I’ve read the articles and postings about newspaper layoffs, and I’ve gotten my share of e-mails from former staff photographers asking for guidance. As someone who’s been freelancing for most of my career, what’s the first advice I would give to those of you striking out on your own?
Get the right equipment.
A lot of corporate and editorial assignments require portrait work, for example — which requires lighting gear. But most new freelancers don’t realize they will need more than their one shoe mount strobe.
Others may have more or less gear than what I find works best. But here are my recommendations for the equipment you’ll need to fulfill the majority of requests from potential clients.
I am able to complete 98 percent of my assignments with the following gear:
1- Apple 15″ MacBook Pro computer (it is my only computer, as I have no desktop at home. I have Adobe Photoshop and Photo Mechanic installed to help me with my photo editing and workflow along with Microsoft Office for Mac. Also, the Apple Care extended warranty so that my repair costs are kept to a minimum.)
2- Canon 1D, Mark III camera bodies (recently upgraded them in early 2008 from 2 Mark II bodies that I had used for roughly 4-5 years)
1- Canon 16-35/2.8 Series II lens
1- Canon 24-70/2.8 lens
1- Canon 70-200/2.8 USM IS lens
1- Canon 14mm lens
1- Canon 15mm lens (this is a fish-eye, which I use occasionally for a different type effect)
1- Canon 1.4x tele-converter
1- Canon 580EX II flash (with an off-camera shoe cord)
2- Norman 400B portable battery operated lights, which are equipped with built-in Pocket Wizard remote receivers and have a charger that operates 110/220 electricity. (I have a Multi-max transmitter/receiver, 2 Manfrotto portable light stands and 2 umbrellas packed into a Think Tank rolling case so that I can check it when I travel. I also have a Domke sling bag packed in with the lights, so that I can carry them around on my shoulder at locations if needed and not use the case.)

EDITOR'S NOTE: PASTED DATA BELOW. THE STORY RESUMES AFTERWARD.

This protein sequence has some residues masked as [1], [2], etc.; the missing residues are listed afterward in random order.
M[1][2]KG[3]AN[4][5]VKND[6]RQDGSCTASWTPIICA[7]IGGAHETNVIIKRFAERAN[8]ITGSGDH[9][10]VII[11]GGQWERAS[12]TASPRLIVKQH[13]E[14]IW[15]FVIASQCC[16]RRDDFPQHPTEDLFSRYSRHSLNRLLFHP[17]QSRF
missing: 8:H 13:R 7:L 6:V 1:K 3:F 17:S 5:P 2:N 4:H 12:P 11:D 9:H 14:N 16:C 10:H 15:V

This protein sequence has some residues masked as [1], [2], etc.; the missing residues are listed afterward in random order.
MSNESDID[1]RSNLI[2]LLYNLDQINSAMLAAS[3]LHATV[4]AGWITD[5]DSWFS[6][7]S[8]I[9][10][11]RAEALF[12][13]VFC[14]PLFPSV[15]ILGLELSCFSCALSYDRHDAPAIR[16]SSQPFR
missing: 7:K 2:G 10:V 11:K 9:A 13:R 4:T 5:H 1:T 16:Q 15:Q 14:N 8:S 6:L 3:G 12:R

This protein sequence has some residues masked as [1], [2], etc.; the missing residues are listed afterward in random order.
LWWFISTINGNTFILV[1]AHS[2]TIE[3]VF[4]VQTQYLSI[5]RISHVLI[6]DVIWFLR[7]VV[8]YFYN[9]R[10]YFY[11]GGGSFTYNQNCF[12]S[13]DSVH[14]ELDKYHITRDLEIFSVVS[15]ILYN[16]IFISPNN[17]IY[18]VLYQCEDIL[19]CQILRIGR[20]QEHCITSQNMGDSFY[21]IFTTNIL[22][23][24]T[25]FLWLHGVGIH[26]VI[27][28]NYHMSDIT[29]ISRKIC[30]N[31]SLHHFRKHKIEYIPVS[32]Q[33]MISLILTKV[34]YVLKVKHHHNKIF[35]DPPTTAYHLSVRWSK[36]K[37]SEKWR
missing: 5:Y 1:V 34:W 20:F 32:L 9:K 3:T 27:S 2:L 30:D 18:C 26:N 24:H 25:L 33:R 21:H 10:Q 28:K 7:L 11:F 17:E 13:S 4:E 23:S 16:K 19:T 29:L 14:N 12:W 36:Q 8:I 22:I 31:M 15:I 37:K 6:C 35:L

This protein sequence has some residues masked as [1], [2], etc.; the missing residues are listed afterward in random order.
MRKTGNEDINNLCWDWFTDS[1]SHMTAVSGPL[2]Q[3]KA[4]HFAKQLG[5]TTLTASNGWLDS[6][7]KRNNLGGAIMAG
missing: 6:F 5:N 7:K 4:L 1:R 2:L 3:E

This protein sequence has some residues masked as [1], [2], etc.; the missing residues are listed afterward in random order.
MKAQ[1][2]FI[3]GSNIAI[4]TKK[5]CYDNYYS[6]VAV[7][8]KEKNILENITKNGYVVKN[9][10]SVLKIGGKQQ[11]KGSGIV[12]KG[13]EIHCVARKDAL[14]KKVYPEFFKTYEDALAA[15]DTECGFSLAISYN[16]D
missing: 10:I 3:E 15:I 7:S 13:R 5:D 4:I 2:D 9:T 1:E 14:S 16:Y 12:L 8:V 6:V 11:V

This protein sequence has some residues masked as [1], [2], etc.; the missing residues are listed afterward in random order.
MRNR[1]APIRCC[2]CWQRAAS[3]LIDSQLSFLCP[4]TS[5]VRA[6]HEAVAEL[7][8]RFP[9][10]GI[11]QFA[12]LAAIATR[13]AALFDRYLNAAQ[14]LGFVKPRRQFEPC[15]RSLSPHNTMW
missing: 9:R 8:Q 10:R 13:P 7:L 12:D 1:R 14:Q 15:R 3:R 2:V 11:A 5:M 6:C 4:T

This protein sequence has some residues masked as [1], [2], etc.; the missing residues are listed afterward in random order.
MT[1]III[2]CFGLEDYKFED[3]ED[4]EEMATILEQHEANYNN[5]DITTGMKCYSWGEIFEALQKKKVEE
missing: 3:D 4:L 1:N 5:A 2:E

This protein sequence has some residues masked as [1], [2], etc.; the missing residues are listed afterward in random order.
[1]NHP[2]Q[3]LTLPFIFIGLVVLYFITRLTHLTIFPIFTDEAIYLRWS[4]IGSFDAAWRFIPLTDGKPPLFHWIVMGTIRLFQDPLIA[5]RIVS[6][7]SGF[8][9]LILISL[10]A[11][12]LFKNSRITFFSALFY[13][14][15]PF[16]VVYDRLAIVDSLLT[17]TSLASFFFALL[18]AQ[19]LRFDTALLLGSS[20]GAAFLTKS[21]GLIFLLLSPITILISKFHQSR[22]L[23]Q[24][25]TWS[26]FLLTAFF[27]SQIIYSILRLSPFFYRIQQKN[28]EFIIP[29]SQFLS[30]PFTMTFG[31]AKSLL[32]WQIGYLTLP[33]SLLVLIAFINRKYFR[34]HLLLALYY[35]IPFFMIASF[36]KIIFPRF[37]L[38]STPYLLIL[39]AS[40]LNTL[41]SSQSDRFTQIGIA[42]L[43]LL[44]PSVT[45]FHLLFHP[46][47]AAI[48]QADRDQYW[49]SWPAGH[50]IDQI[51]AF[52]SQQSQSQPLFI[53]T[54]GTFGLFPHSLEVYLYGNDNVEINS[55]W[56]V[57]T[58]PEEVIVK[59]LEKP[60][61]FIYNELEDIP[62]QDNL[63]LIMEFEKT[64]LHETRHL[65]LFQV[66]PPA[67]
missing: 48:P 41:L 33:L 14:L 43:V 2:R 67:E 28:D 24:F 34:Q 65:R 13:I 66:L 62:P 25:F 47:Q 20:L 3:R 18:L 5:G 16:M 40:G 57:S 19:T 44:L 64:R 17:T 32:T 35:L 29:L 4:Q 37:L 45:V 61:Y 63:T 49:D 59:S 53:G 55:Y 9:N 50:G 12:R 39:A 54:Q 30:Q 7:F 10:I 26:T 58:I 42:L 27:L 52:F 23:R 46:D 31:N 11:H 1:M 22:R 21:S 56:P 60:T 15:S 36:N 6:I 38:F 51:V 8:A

1- Think Tank modular belt system to carry the gear on me as I am shooting an assignment.
1- Think Tank Shape Shifter backpack to carry my laptop and other small items.
1- LaCie 320 GB Rugged portable hard drive (to back up photos and have library of photos on hand.)
1- iPhone with unlimited data plan (my version is unlocked so that I can change SIM cards when I travel.)
I am able to travel easily with this gear, which is important for me, since in Asia I must sometimes take taxis and other public transport. When I take my lights, I can rest the backpack on top of the rolling case, and wheel both at the same time.
The other items that I have, when I need them (but which you won’t need to survive) are:
1- Canon 1D, Mark IIn camera (an extra body)
1- Canon 300/2.8 lens (very old, use it at most a few times a year)
1- Canon 400/2.8 lens (also old, use it once or twice a year at most)
1- Canon 580EX II flash (this is a back-up to my other one)
1- Unlocked cellphone that is tri-band. (This is an older phone I use in some countries as a way of getting a local pre-paid SIM card, so that if I am someplace more that a day or two, clients in that country I may be shooting can reach me. I also avoid excessive roaming charges on local calls being made or received.)
I don’t shoot sports as often as I did when I worked for newspapers and wire services. I had a 300mm and 400mm of my own then, but they were the old Canon FD style, and I got rid of them when I made a full switch over to EOS style gear following Hong Kong’s 1997 handover to China. This was the last time I ever really needed my old-style 400/2.8 for something so significant, until shooting things like the Beijing Olympics.
Can You Light?
One of the most important skills I have had to learn in my freelance work is lighting — even if this means using only one light to illuminate a subject or object. I use my on-camera flash at times with an off-camera sync cord, but that does not always make a magazine-quality portrait that a client will like.
One of the first questions I ask people who want to go freelance is, “Can you light?”
The Norman 400B’s are great for me because they are portable, and I can set them up anywhere from an office to a farmer’s field, without worrying about electricity to operate them (except to recharge the batteries).
I used to have company-issued 200B’s when I worked at the Phoenix Gazette, back when we shot almost 100 percent slide film. But even with digital cameras being able to do so much with available light, this doesn’t mean that an editor or client wants to receive a poorly or non-lit portrait. Window-lit portraits and situations can only be done so often, and a window won’t follow you around a large factory.
In my next post, I’ll discuss nine essentials (beyond your camera equipment) you’ll need to launch your freelance career.